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www.thelancet.com/haematology

Vol 4 October 2017

e455

Only 5 years ago, when Anna Maria Fink and colleagues’

study

1

started recruiting patients, lenalidomide was

judged as a drug that was worthwhile further exploring

in chronic lymphocytic leukaemia as a potential

practice changing new agent. Nowadays, the fast

pace of drug development in chronic lymphocytic

leukaemia has dropped lenalidomide out of the group

of newer compounds. Due to the rapid advances in

therapeutics for chronic lymphocytic leukaemia leading

to the approval of a new class of highly e ective and

tolerated agents, including kinase inhibitors and BCL2

inhibitors, the results of this study are unlikely to

a ect the current clinical practice. However, the study

by Fink and colleagues

1

provides the opportunity of

speculating on three major domains of active research

in the eld of chronic lymphocytic leukaemia—namely,

minimal residual disease, maintenance therapy, and

immunotherapy.

Treatment of haematological malignancies is based on

successful applications of residual disease measurement

as a clinical grade biomarker for the early and accurate

identi cation of chemorefractory patients. Patients

with positive minimal residual disease are candidates

for treatment intensi cation to maximise the chances

of cure. Minimal residual disease monitoring can

also allow the early and accurate identi cation of

good-risk patients, who are candidates for treatment

de-escalation, and can potentially avoid long-term

complications of therapy. Levels of residual disease

after chemoimmunotherapy is a validated dynamic

prognostic factor anticipating progression-free survival

in symptomatic patients with chronic lymphocytic

leukaemia receiving rst-line chemoimmunotherapy.

2

Given the strong association between minimal

residual disease levels and eventual outcome, minimal

residual disease is also accepted in clinical research

as an early surrogate endpoint of progression-free

survival.

3

Whether minimal residual disease in chronic

lymphocytic leukaemia can be successfully validated

as a dynamic predictive biomarker is still under

investigation, and a new generation of clinical trials is

incorporating minimal residual disease as an instrument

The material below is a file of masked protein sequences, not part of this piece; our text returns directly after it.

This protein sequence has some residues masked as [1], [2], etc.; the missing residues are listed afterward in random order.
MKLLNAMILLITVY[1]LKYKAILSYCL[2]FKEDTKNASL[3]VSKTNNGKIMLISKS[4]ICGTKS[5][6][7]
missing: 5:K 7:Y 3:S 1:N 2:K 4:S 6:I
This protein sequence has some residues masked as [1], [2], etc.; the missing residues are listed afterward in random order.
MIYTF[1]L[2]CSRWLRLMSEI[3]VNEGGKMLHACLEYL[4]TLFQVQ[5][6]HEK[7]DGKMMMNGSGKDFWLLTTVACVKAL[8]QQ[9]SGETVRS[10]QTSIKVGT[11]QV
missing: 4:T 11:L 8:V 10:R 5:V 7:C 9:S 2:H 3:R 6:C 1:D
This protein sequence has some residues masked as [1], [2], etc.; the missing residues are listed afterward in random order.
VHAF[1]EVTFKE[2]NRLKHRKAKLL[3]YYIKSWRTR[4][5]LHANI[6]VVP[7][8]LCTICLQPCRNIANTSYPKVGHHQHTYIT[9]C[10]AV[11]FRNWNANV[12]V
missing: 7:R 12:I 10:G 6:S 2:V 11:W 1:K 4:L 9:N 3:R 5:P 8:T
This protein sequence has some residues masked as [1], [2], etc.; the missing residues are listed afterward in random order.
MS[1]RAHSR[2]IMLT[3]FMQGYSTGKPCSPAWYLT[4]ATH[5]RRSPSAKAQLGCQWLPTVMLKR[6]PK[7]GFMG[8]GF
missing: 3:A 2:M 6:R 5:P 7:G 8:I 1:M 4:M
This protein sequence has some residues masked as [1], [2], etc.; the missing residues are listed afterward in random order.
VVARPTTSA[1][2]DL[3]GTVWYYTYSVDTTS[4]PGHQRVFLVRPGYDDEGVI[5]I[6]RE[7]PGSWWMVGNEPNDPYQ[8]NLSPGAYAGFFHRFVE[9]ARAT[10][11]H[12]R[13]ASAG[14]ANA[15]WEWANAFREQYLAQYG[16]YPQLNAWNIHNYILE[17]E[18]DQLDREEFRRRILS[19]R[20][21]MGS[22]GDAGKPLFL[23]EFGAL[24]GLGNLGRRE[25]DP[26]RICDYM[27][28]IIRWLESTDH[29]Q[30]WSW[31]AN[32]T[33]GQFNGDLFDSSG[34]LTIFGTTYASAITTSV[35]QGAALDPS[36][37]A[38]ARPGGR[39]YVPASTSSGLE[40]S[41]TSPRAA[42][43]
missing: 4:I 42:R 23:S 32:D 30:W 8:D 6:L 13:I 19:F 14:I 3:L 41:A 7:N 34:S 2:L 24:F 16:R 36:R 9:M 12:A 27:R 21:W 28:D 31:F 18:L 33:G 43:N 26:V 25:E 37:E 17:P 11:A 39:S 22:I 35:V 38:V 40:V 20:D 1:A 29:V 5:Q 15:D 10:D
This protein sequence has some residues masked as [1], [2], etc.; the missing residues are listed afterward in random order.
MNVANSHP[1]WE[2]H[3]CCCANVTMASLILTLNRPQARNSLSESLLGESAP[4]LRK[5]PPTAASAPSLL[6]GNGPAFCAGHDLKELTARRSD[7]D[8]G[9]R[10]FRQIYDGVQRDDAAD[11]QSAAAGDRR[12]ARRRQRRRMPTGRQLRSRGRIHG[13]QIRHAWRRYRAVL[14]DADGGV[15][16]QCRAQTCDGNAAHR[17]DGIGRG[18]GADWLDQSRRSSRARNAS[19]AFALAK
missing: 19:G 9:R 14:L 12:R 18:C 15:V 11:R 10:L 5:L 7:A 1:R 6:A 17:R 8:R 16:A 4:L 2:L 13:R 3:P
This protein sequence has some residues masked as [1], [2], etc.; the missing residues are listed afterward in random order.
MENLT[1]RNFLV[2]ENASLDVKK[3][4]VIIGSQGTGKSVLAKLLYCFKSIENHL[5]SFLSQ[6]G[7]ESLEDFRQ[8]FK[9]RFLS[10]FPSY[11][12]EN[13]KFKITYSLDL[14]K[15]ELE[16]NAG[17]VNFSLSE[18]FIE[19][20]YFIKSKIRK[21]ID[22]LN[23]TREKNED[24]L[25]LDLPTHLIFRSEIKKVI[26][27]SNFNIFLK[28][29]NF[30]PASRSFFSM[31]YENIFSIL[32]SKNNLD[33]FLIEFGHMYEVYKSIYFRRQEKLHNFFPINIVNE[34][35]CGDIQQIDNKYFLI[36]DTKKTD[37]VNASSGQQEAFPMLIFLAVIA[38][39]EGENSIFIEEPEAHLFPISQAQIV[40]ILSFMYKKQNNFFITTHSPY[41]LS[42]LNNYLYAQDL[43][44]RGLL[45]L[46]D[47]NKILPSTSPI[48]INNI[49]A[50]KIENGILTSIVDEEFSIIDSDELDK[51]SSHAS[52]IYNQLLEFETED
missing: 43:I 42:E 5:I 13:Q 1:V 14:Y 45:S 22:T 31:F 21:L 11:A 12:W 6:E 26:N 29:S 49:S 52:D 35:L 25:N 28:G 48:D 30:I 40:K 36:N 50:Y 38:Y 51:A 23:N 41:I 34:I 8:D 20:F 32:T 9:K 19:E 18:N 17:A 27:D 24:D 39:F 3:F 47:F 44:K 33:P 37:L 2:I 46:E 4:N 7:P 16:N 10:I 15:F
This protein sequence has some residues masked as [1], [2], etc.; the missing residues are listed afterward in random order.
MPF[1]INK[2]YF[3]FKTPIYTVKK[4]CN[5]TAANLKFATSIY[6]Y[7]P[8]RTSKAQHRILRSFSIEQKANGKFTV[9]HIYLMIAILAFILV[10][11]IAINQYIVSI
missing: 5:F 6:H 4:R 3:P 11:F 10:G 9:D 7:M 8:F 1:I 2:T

to decide whether treatment can be de-escalated in case

of minimal residual disease negativity, or treatment

has to be intensi ed in case of minimal residual disease

positivity. The randomised, double- blinded, placebo-

controlled study by Fink and colleagues,

1

randomly

assigned 60 (67%) patients to the lenalidomide group

and 29 (33%) to the placebo group, of whom 56 (63%)

received lenalidomide and 29 (33%) placebo. Median

progression-free survival was 13·3 months (95% CI

9·9–19·7) in the placebo group and not reached (not

evaluable) in the lenalidomide group. Despite some

limitations that are fairly discussed by the authors, the

study provides, for the rst time, the proof of principle

that minimal residual disease guided treatment

intensi cation a ects patients’ outcome, and prompts

studies based on an minimal residual disease guided

application of sequential blocks of therapies pointing to

minimal residual disease eradication and tumour clone

extinction.

By delaying disease progression, and, in some entities,

by also improving survival, maintenance therapy turned

out to be a successful approach in all incurable mature

B-cell tumours, including follicular lymphoma, mantle

cell lymphoma, and multiple myeloma.

4,5

Therefore,

it is not surprising that, as in other incurable mature

B-cell tumours, also in chronic lymphocytic leukaemia,

maintenance successfully prolongs progression-free

survival, independent of whether the disease was

treatment naive or previously treated, and independent

of the depth of response achieved before the start of

maintenance.

6,7

While previous phase 3 studies testing

maintenance therapy in chronic lymphocytic leukaemia

have broadly included all responding patients,

6,7

the

study by Fink and colleagues

1

elegantly use a risk

strati cation model to select among responding

patients only those who would gain the larger bene t

from maintenance—namely, patients still persisting

in a minimal residual disease positive status after

chemoimmunotherapy induction. The positive study

of Fink and colleagues

1

shows a bene t of maintenance

Lenalidomide maintenance in high risk chronic lymphocytic

leukaemia: practice changing study or hypothesis generating

approach?

Published

Online

September 12, 2017

http://dx.doi.org/10.1016/ S2352-3026(17)30178-3

See

Articles

page e475

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